6 September 2013
JERUSALEM: Israeli High Court postpones ruling on al-Rajabi Building, sends Firing Zone 918 for mediation
[Note: According to the Fourth Geneva Convention, the Hague Regulations, the International Court of Justice, and several United Nations resolutions, all Israeli settlements and outposts in the Occupied Palestinian Territories are illegal.]
On 2 September 2013, Israel’s High Court of Justice heard arguments on two cases that could significantly change the character of the West Bank , in particular the Old City of Hebron and the South Hebron Hills villages of Majaez, Taban, Isfay, Fakhit, Hallawa, Al Mirkaz, Jinba and Kharuba. In the case of the al-Rajabi Building in Hebron, it postponed its ruling, and it submitted the case of the villages in the area that the Israeli military has designated as Firing Zone 918 for mediation.
Although the two court cases are distinct, they both represent all too common Israeli violations of international law that evict Palestinians from their homes and carve out portions of the West Bank to make room for the expansion of Israeli settlements onto Palestinian lands.
|The Al-Rajabi building.|
|Photo EAPPI/M. Prisco|
The first case centers on the al-Rajabi Building, a Palestinian-owned apartment complex in the H-2 area of Hebron. The building is strategically located between the Ibrahimi Mosque/Cave Machpelah and the Kiryat Arba settlement.
As far back as 19 March 2007, the Al Rajabi building came under contention while settlers occupied it, after what proved to be a questionable sale of the building. By 16 November 2008, the Israeli police crime lab discovered that documents of ownership submitted by settlers were forged, resulting in the eviction of settlers and the building being placed under control of Israeli military until the District Court ruled on the ownership.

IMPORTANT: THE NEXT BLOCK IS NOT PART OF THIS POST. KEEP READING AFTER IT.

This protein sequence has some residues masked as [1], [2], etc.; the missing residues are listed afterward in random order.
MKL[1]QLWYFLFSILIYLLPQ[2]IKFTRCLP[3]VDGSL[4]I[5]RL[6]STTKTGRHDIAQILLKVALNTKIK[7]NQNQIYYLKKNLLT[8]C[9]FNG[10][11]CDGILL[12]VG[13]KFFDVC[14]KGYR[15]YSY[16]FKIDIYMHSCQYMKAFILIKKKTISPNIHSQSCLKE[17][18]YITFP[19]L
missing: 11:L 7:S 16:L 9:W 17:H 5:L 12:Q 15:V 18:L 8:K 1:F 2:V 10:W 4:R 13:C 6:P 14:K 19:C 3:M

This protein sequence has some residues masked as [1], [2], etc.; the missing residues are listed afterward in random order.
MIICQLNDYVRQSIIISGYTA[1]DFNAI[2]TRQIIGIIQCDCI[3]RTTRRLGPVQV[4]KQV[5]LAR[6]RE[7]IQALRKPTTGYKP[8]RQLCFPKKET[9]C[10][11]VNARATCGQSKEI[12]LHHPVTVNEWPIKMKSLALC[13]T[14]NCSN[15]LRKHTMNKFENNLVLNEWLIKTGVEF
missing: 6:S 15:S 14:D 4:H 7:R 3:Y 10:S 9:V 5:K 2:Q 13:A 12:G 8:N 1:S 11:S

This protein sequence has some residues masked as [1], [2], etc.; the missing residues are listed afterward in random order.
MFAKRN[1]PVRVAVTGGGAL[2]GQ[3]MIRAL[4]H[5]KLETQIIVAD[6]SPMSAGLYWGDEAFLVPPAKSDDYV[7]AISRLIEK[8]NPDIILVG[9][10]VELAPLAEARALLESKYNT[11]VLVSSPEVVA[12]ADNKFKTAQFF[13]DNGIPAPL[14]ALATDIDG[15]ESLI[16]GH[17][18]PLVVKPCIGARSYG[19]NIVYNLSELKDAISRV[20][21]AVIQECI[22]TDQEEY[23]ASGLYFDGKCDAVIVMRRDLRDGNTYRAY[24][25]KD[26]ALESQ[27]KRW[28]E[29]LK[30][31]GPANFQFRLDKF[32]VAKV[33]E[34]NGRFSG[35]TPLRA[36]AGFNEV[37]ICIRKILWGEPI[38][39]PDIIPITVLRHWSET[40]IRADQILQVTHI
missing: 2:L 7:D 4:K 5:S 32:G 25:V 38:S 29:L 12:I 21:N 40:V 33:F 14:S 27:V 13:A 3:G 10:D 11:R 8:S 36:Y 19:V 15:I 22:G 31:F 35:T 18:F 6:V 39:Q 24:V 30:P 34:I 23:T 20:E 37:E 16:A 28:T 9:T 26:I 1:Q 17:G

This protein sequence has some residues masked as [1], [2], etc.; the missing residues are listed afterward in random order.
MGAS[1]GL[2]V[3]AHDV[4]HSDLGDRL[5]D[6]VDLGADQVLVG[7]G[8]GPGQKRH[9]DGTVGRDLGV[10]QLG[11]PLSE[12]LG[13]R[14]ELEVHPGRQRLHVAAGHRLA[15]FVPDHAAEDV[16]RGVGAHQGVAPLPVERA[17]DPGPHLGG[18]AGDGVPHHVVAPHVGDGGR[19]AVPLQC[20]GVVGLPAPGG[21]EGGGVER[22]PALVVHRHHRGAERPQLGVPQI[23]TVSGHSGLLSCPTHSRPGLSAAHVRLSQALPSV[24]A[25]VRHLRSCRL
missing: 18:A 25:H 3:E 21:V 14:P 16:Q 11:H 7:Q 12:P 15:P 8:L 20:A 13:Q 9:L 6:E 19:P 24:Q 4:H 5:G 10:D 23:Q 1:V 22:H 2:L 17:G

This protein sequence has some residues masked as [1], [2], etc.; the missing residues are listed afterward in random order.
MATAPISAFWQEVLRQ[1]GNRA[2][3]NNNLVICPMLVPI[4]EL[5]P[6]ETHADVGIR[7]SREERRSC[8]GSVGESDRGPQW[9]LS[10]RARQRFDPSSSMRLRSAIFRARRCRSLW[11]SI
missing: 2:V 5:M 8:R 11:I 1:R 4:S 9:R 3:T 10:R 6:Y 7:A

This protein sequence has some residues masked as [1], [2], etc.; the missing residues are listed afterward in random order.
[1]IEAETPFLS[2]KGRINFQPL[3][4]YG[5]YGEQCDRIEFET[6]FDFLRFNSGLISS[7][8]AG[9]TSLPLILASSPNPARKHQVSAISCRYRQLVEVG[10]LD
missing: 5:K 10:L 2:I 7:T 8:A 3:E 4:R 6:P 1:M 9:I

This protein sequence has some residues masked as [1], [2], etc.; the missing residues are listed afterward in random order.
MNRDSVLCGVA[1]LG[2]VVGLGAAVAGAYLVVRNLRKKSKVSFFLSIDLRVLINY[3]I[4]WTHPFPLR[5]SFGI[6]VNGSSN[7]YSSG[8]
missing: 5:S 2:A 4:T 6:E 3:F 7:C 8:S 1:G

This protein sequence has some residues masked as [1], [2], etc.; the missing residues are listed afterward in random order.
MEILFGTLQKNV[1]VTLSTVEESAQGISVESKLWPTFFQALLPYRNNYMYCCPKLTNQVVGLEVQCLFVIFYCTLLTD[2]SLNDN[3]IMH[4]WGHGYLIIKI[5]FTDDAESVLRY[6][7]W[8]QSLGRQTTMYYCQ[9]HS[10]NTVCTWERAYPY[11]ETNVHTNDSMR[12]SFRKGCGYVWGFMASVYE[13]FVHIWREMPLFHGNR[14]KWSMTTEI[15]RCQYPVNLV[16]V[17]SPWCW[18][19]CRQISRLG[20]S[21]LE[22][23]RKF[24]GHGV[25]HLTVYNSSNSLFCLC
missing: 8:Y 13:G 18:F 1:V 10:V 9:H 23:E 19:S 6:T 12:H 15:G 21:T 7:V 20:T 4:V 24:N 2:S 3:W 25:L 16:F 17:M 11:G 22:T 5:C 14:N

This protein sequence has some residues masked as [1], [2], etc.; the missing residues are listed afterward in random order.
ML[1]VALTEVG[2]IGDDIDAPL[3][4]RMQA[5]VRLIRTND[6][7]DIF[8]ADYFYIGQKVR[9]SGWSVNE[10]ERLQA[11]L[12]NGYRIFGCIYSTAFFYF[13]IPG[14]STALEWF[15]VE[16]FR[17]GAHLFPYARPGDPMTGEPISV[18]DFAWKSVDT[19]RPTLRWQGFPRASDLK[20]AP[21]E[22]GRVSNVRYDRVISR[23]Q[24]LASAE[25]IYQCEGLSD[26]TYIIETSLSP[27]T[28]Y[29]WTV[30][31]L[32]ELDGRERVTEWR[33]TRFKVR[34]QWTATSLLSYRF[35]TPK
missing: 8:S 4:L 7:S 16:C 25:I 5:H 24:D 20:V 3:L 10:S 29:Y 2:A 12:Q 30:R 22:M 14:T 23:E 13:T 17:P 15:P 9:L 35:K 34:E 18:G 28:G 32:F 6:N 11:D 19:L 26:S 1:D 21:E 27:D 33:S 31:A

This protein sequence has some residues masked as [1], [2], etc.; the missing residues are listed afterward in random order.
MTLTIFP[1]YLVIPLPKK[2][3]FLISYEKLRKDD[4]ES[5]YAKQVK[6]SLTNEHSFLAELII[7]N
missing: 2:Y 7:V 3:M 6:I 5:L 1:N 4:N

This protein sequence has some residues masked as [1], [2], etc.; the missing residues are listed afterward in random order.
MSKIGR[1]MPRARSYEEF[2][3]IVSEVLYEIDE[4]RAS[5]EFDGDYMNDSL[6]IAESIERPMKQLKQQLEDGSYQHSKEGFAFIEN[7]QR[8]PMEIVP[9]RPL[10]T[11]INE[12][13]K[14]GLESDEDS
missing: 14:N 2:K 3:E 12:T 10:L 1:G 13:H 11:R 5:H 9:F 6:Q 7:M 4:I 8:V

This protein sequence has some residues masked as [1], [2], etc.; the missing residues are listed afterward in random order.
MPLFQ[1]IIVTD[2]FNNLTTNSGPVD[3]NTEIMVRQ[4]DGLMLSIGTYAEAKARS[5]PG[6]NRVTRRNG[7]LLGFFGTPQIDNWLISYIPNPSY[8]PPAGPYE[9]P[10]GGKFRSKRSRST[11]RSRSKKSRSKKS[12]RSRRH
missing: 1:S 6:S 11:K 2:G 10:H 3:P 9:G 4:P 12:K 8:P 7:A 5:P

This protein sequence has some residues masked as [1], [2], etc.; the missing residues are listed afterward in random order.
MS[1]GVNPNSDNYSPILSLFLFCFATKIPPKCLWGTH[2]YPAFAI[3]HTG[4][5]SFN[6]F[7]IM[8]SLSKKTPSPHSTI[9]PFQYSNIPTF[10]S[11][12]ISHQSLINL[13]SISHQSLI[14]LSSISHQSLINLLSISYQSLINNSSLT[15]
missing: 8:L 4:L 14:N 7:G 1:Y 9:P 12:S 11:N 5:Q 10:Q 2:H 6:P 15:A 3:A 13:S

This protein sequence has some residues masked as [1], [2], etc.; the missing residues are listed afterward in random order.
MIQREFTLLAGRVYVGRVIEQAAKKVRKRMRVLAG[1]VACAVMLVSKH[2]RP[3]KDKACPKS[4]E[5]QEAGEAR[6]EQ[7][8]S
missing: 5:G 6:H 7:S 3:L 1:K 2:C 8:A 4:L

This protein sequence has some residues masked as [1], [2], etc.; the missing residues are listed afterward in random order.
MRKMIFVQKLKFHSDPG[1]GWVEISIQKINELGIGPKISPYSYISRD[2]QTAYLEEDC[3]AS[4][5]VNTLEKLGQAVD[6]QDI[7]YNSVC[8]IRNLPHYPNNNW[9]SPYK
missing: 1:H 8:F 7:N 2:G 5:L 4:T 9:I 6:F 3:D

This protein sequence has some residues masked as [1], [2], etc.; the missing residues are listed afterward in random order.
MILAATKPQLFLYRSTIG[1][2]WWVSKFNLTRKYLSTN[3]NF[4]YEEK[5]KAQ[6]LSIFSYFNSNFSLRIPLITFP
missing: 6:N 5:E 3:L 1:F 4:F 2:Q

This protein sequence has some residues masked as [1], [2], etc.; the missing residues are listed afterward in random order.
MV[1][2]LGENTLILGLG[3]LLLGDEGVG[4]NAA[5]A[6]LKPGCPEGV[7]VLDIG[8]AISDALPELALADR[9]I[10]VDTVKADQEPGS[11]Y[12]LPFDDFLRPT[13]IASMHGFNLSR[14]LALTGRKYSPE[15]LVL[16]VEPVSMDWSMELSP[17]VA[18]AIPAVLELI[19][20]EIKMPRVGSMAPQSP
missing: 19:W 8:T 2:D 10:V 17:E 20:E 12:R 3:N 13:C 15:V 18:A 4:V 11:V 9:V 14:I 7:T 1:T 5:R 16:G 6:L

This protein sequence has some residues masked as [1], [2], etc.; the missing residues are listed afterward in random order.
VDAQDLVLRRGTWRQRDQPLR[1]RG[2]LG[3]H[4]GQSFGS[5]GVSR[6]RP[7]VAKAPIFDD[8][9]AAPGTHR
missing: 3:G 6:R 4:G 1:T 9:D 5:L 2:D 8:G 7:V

The Israeli army forcibly evicted the settlers after they refused to leave voluntarily. OCHA, the United Nations Office For The Coordination of Humanitarian Affairs, reported that after the eviction, settlers set fire to Palestinian homes, farms, olive trees, and vehicles in the area. Six Palestinians were injured, two with live ammunition. OCHA also noted that during that time, settlers in twelve other areas attacked Palestinians and their property in reprisal for the eviction, a practice known as “pricetagging.”
If the settler community takes the Al Rajabi building, it will essentially sever the northern part of the Israeli-controlled H-2 area of Hebron from the southern H-1 part of Hebron by a series of Israeli checkpoints and by-pass roads, which will incorporate H-2 into the infrastructure of Kiryat Arba settlement. The already chronic human rights abuses by the military in Hebron will undoubtedly escalate with the additional personnel necessary to secure the Jewish-only corridor in a high traffic area
The decision also has heavy implications for the purchase of land, since it would set a precedent for obtaining lands with forged documents—which the court has acknowledged.